Not the next Sea-Tac: Grant County International Airport not on panel’s list
A two-seat T-38 Talon trainer jet, owned by Boeing, sits on the ramp behind the main terminal of the Grant County International Airport in April, 2019. The GCIA did not make Washington state's Commercial Aviation Coordinating Commission's list of six suggested sites for a second major passenger airport to help relieve traffic at Sea-Tac, largely because it's too far from Seattle.
Charles H. Featherstone
The main entrance to the Grant County International Airport, which did not make the Washington state's Commercial Aviation Coordinating Commission's list of six suggested sites for a second major passenger airport to help relieve traffic at Sea-Tac, largely because it's too far from Seattle.
Staff Writer | January 22, 2021 1:00 AM
MOSES LAKE — As state officials struggle to identify a site for a new, large passenger airport in Washington to take traffic from the much-burdened Seattle-Tacoma International Airport, one thing has become clear.
It isn’t going to be in Moses Lake.
“We were talking to people here, casually and over the last year or so, and no one seems excited about it happening,” said Port of Moses Lake Commissioner Stroud Kunkle, who is also a member of the state group tabbed with recommending sites for a new airport.
“No one wants to be the next Sea-Tac,” Kunkle added.
In late December, the Commercial Aviation Coordinating Commission, established in July 2019, released a report recommending six sites for a new passenger airport: Arlington Municipal Airport, Bremerton National Airport, Snohomish County Airport/Paine Field in Everett, Sanderson Field in Shelton, Tacoma Narrows Airport in Gig Harbor, and Carlson Memorial Field-South Lewis County Airport in Toledo.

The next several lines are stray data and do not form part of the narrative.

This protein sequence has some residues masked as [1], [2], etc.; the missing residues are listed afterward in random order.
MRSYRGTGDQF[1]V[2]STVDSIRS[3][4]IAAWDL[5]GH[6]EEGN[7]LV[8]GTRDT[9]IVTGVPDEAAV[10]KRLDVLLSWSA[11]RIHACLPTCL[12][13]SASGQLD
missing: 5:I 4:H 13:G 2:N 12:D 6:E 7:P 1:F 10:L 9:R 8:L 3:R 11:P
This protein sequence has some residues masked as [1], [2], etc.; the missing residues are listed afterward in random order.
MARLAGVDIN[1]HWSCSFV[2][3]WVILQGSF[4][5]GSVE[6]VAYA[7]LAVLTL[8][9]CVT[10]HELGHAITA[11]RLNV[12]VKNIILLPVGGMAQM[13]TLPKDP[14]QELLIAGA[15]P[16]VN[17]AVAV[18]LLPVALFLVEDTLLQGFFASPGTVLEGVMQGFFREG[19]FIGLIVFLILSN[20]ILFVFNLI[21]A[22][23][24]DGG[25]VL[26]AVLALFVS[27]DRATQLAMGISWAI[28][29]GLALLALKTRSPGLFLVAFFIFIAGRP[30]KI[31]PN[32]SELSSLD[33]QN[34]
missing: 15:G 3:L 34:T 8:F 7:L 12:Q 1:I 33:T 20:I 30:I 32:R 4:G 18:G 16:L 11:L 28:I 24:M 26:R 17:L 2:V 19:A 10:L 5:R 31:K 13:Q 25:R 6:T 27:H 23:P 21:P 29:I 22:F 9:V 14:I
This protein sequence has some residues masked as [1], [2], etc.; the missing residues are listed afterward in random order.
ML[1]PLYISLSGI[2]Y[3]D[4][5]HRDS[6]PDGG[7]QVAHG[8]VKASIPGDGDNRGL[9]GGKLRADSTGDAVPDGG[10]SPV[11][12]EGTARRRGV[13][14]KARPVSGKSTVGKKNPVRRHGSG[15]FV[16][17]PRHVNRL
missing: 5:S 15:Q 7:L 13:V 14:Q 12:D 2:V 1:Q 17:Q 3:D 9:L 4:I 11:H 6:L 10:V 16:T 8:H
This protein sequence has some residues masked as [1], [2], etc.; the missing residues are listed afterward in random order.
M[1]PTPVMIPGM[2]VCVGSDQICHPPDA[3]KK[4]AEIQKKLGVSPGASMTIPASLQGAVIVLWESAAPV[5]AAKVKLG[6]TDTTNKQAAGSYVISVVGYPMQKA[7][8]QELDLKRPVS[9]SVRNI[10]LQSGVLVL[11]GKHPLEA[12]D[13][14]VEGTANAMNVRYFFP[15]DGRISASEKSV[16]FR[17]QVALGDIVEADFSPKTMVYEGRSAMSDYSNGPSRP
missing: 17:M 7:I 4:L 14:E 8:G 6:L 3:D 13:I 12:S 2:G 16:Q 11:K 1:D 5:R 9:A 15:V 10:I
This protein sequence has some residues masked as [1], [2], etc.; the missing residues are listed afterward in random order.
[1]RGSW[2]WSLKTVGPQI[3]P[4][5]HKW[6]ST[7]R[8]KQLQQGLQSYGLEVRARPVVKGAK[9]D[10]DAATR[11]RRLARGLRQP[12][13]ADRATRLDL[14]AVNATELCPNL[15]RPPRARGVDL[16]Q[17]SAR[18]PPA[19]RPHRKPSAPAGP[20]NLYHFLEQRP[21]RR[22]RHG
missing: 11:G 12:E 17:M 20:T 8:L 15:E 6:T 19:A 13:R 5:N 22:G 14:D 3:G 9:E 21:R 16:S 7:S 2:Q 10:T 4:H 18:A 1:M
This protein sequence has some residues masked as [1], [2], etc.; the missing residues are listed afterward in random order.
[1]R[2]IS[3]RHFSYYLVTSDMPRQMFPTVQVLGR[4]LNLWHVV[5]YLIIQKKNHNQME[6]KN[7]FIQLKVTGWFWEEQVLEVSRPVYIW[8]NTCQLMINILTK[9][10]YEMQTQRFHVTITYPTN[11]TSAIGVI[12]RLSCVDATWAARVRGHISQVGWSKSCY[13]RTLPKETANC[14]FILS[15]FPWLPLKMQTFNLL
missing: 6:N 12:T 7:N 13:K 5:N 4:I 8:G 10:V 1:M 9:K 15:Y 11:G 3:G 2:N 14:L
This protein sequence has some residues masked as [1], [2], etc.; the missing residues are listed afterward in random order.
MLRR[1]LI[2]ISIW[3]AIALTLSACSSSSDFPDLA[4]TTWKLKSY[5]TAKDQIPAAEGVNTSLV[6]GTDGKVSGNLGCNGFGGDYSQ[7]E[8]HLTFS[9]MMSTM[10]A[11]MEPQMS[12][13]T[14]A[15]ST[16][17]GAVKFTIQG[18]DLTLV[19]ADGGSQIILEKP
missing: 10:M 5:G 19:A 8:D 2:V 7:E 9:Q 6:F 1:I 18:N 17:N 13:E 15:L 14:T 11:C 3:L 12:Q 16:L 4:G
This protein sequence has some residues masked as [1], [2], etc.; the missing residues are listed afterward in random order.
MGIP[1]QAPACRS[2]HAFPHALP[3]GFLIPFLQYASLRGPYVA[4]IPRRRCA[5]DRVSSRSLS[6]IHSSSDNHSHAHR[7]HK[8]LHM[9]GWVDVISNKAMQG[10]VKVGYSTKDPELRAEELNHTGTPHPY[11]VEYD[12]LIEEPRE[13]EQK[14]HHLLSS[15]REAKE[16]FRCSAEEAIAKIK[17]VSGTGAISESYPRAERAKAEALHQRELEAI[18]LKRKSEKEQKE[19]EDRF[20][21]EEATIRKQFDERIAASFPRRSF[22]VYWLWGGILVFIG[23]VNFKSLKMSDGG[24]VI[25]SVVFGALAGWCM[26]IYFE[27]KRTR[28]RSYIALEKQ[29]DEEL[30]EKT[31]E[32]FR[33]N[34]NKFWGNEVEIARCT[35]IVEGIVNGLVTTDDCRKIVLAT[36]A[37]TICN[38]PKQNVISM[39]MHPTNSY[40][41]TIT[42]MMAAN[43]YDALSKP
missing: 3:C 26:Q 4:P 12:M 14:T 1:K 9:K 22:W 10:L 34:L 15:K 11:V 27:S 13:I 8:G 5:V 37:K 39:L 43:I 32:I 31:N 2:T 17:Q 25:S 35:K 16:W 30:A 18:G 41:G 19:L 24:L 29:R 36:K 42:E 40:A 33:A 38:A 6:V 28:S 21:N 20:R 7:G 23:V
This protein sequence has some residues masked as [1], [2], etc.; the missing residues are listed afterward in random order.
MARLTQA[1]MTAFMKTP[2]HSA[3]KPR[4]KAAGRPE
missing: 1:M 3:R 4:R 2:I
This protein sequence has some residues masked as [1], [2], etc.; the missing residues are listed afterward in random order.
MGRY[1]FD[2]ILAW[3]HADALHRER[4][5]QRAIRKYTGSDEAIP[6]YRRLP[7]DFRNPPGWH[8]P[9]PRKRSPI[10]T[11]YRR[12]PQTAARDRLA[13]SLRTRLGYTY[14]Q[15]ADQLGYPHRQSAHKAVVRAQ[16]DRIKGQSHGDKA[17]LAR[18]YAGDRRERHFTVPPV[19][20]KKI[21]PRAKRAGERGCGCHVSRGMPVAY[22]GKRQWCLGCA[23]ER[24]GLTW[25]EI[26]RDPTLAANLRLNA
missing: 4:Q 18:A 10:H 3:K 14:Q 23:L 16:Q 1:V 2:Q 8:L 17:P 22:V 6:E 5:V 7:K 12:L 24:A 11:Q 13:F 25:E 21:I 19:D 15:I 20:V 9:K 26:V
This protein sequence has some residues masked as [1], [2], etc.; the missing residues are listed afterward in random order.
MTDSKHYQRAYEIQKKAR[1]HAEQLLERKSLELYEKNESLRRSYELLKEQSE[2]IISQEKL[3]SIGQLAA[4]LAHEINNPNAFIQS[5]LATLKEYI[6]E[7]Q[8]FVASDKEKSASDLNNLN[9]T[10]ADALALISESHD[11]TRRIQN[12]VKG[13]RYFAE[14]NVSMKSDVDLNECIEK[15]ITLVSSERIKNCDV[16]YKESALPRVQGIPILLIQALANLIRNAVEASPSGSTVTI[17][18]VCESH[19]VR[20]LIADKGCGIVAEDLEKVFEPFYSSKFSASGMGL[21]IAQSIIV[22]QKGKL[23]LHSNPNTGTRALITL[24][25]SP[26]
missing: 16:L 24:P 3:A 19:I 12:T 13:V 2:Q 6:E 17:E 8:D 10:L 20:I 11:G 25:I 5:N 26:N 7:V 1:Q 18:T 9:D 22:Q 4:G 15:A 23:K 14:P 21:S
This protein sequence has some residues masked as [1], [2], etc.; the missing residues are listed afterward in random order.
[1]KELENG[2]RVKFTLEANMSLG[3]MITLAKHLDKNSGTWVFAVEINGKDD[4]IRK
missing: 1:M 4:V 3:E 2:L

All six have adequate available land and runways long enough for passenger jets, the environmental issues were well known, and were close to major transportation routes. Most importantly, however, is all six are close to the state’s major population centers.
“We’re looking to build a commercial airport, and 79% of our population is west of the Cascades,” said Rep. Tom Dent, R-Moses Lake, one of the co-author’s of the bill creating the commission and a non-voting member. “The Grant County International Airport is not in the right location, and it does not have the infrastructure.”
Dent, himself a pilot, said while international flights to and from GCIA might make sense, domestic flights don’t, given just how far Moses Lake is from Seattle.
“To drive to Grant County to go to Denver, or Salt Lake City, that’s a long drive,” he said. “But to go to Tokyo, that’s another thing.”
“The trouble is getting to and from Seattle,” Kunkle added.
Both Kunkle and Dent said GCIA developed a solid and profitable niche for cargo handling and flight testing.
“We’re better for freight, at least for anything going east,” he said.
“The airport will come into its own for research and even the manufacturing of components,” Dent said. “I see that happening here, I really do.”
Kunkle also said should the electric airplane motors and batteries tested at GCIA prove successful, that would lower operating costs and make passenger service an option for smaller communities like Moses Lake.
“The planes are smaller, they carry fewer passengers, and that’s more attractive to smaller airports,” he said.
The report said because the COVID-19 pandemic caused a serious reduction in airline passenger traffic, the need for a second major airport is not as critical as it was in 2019, and report authors moved the deadline for a final site from 2022 to 2024.
Currently, Seattle-based AeroTEC is testing an electric aircraft motor designed and made by Australia-based MagniX. An Israeli start-up, Eviation, hopes to use the motor in its first generation of short-range, electric-powered commuter and cargo planes.
GCIA has hosted flight testing and pilot training since Larson Air Force Base was closed in 1966.
Charles H. Featherstone can be reached at firstname.lastname@example.org.